View View levels consecutively down the page View levels in columns across the page View one level per page with elaborations. Show Level descriptions Content descriptions Achievement standards. Level B Towards Foundation Level B Description In Level B, the curriculum focuses on developing students understanding of the world around them, how to learn and solve everyday problems.

    Level B Achievement Standard By the end of Level B, students use their senses and cause and effect to explore and understand the world around them. Apply reasoning to routine tasks and identify their feelings about their work, action or the consequences of a choice VCCCTR Level C Achievement Standard By the end of Level C, students answer simple questions about familiar events and topics. Furthermore, theorists have posited that this model of learning must be applied to students as early as possible. Higher order thinking skills should be fostered in students before they reach secondary school.


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    7. In fact, it was in response to these research findings that many theorists designed the curriculum strategies found in Designing a Thinking Curriculum. Designing a Thinking Curriculum responds to the challenge of disengagement in the middle years of schooling by providing education professionals with ideas for the implementation of the thinking curriculum in their schools. Aimed at curriculum coordinators, education authority policymakers and teachers, the book comprises commentary and advice from leading experts in the field. Teacher educators and curriculum consultants describe how they have been influenced by theorists, their use of appropriate cognitive theories and strategies they have developed that will assist teachers to foster higher order thinking skills in their students.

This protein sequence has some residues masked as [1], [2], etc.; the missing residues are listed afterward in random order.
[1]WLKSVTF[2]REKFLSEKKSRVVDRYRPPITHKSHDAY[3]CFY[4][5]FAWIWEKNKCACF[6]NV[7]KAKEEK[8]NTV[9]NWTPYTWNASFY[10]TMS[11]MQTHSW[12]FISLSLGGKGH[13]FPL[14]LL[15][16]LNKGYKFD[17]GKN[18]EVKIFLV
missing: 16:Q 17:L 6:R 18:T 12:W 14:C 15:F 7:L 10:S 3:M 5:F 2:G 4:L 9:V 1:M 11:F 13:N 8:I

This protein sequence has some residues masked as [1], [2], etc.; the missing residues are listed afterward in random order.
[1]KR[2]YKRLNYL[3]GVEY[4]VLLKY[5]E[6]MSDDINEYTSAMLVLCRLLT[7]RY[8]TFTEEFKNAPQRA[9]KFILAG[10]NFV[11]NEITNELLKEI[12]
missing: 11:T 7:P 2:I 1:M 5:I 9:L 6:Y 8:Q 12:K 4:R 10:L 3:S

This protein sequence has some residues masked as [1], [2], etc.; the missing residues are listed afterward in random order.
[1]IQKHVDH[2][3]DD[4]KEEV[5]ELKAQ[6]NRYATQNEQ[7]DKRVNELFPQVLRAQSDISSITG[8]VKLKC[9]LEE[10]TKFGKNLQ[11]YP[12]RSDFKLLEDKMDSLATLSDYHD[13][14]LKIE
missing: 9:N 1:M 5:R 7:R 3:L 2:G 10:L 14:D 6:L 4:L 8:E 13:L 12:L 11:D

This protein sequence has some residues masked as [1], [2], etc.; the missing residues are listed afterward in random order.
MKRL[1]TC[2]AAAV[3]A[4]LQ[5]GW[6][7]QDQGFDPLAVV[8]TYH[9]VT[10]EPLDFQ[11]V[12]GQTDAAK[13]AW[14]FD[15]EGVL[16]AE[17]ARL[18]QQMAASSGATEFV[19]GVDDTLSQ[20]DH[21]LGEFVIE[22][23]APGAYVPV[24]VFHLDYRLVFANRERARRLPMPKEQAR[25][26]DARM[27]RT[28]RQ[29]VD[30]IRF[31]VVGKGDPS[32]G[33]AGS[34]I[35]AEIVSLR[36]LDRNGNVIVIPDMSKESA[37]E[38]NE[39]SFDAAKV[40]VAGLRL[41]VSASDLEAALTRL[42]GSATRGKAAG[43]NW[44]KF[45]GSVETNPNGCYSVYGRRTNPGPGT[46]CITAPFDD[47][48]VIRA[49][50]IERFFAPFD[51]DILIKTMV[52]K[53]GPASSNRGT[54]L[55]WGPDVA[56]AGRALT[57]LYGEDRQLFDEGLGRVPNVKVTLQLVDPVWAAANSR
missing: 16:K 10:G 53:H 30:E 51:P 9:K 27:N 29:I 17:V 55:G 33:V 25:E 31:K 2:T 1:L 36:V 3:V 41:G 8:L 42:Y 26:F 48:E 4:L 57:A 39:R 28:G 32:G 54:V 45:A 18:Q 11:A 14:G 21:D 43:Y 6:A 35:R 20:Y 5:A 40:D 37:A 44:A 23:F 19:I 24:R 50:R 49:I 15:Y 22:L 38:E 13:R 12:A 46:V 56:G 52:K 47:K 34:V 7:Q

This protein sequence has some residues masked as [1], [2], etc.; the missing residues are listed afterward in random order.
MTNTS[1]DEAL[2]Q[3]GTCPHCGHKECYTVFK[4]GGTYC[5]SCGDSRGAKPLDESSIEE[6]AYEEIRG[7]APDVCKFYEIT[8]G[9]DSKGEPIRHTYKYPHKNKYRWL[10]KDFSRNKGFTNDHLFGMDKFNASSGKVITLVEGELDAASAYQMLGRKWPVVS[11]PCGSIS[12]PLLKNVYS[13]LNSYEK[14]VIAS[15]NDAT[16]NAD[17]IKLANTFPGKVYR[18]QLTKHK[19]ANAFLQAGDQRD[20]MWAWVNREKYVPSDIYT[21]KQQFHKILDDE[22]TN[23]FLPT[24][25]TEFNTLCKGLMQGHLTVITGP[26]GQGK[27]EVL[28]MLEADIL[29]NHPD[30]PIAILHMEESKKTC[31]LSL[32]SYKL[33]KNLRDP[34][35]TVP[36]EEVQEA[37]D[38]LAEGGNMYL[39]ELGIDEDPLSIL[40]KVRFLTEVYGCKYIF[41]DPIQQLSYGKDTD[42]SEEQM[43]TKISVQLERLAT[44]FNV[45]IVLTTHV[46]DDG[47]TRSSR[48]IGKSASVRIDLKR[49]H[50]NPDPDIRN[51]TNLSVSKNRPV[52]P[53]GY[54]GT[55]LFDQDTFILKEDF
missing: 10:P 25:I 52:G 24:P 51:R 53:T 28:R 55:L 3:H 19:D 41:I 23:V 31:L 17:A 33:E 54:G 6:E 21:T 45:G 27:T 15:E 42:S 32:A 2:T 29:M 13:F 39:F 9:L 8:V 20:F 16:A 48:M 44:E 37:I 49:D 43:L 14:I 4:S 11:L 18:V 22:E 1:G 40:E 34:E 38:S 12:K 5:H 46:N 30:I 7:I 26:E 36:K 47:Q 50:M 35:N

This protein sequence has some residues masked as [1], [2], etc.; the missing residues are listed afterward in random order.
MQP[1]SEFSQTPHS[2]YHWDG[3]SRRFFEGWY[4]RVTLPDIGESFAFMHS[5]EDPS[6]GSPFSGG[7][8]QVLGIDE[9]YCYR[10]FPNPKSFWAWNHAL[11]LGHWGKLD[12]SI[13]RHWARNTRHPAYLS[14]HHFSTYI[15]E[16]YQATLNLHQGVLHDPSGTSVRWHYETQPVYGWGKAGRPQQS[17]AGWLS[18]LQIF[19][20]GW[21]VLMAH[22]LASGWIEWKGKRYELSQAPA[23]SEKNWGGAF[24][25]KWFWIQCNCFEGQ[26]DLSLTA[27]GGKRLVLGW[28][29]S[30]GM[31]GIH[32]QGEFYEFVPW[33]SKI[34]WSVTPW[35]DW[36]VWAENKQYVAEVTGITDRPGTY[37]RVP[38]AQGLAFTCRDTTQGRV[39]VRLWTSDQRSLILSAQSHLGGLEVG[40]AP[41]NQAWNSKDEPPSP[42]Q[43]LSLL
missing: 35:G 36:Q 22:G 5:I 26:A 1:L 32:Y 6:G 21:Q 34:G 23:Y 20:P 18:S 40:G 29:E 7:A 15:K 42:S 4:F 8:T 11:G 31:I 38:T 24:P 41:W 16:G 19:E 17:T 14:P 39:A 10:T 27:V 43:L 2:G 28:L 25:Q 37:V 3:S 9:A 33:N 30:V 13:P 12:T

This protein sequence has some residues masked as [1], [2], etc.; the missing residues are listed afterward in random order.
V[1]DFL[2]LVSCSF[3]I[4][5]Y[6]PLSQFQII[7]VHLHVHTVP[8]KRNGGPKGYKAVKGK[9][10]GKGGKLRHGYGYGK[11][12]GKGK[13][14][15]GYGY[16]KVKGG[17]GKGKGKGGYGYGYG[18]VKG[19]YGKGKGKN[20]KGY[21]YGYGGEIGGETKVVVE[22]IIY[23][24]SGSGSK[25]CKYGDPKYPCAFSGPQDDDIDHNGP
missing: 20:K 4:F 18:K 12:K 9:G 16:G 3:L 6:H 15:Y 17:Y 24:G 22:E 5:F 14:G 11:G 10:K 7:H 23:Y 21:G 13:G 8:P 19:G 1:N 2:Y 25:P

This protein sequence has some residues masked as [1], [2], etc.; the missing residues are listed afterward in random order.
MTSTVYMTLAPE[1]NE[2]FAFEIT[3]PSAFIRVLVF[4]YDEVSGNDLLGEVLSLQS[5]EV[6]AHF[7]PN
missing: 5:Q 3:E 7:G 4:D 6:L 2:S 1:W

The authors suggest strategies for accommodating a variety of student learning styles and provide guidelines for establishing supportive school structures to implement the curriculum. Wilks examines the most influential theories and practices concerning thought and language that have contributed to the development of the thinking curriculum philosophy and the establishment of appropriate environments and learning tools in classrooms.

      Subsequent chapters detail practical innovations in specific year levels and discipline areas. Teachers demonstrate how they have modelled their curriculums around ideas generated by students; linked substantive, real-world problems to curriculum content; ensured that students achieve deep knowledge and understanding; and fostered higher-order thinking through the use of technology, creativity, the visual arts and mathematical and scientific ideas.

      David Reynolds of Princes Hill High School concentrates on the Year 8 curriculum, while Andrew Bawden of Overnewton Community College utilises theories of cognitive functioning to develop curriculum appropriate to adolescents in later middle years schooling. Wilks examines the use of visual artworks as thinking tools, while Julie Hoskins of Ruyton Girls School demonstrates how the thinking curriculum can be applied to broaden the traditionally rigid discipline of mathematics. Neil Chenery of the Australian Academy of Design creates a curriculum for teaching both technical and creative skills in multimedia studies.

      The chapter includes close reading of flawed exam questions with simple suggestions for reform, as well as a discussion of the benefits of authentic assessment.